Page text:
An alternate proposal is to replace the current mailbox clusters with newer, high-security clusters or to just live with the current situation and see what happens. This matter will be on the ballot.

Initiative: Traffic management The effectiveness of monitoring traffic with iPhones and putting pressure on local car dealers to stop using our roads for test drives was reviewed.

The Association has made a lot of progress by leveraging the criminal trespass laws with local residents and businesses.
  1. Homeowners have provided license plate numbers of cars passing through the community to the board and the board has sent criminal trespass letters to the vehicle owners. None of these cars have returned.
  2. The dealerships are harder because they have temporary tags. An agreement was reached with Clay Cooley Kia who admitted that 50-60 drives throughs a day were coming from their dealership. The first drive through we caught after the agreement was resulted in an employee being fired.
  3. Signage and occasional blocking of the back gate of also helped. Overall drive through traffic is significantly reduced in 2017, but not eliminated. Maintaining the privacy of the streets using the current means will require continued diligence and effort from the owners and board.
  4. We have requested that Google Maps take that road off the map and directions. This has brought some unwanted trucks into the community.
The topic of a security gate was again raised. The generally favored implementation is to have decorative gates at the entry (non-functional – but communicating the image of private streets) and have a functional gate at the exit. The reasoning for this configuration is that all gates have a failure rate, and failure of the entry gates creates catastrophic situation which has to be urgently remedied before homeowners can get into their homes - whereas a failure of a rear gate creates a non-urgent inconvenience of needing to exit from the front of the community rather than the back.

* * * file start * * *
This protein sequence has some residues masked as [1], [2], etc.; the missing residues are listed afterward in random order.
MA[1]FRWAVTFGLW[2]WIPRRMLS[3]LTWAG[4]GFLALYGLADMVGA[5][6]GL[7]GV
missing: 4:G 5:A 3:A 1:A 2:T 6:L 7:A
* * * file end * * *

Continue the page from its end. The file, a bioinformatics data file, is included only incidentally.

There was long discussion on hardware requirements, the advancement technologies since the 1988 gate, constructing a gate that will not be easily driven through or torn down, and transmitters. This matter will be on the ballot

Community Issue: Crime Interest in formalizing a neighborhood watch was raised. Warrants were served on one home at Wilshire Drive. Theft at that same home was reported a day later. The burglar was known to the owners. On Labor Day weekend a mailbox cluster at Brentwood Court was broken into. In October the same cluster was pried and tagged with graffiti. During the Christmas holiday, another mailbox cluster was broken into.  After Valentines day, there was petty theft involving five unlocked cars. Interest and volunteers will be requested on the ballot.

Community Issue: Feral Cats  The community has a large population of feral cats. Six owners are feeding cats which is attracting them to the neighborhood and creating a breeding situation. Cats are living in the storm drains and accessing owners garages, sheds, etc.

Tina Sheridan from Irving Animal control recommend that feeding be limited to one time per day and up to one hour max to feed that cats you are supporting and that food not be left out to attract more cats from other communities to Beverly Oaks. She also recommended Trap-Neuter-Release whereby cats are trapped by owners, neutered and vaccinated by the city, and released back to the community. The city requests a $50 donation for each cat. The city will not keep, relocate, or euthanize feral cats. She also explained that it is not illegal to feed cats nor is it legal to trap cats on your land. An Association can "outlaw" cat feeding and this will be placed on he ballot for the community to decide.

Community Issues: Parking in Visitor Spaces, Placing Trash Out Early, Car Noise, Car Repair 
  • Parking in Visitor Spaces - the board has actively worked with owners to solve this problem and has gotten voluntary compliance for all but one owner. That owner has has 12 tows in the last year. If someone is violating the visitor parking, please report it.
  • Car Repairs - the board has sent requests to the occasional member who conduct car repairs at home. Most owners ignore this. The community has not approved violation fines, so the board has no enforcement other than take owners to court. 
  • Placing Trash Out Early - the board has sent requests to the occasional owner who places trash out early. Most owners work with this. Some do not. The community has not approved violation fines, so the board has no enforcement other than take owners to court. 
  • Car Noise - there is no provision in the bylaws for loud mufflers. Owners can ask neighbors to stop or involve the city. The Association is not allowed to file a complaint on behalf of others. 
To register to vote and to vote: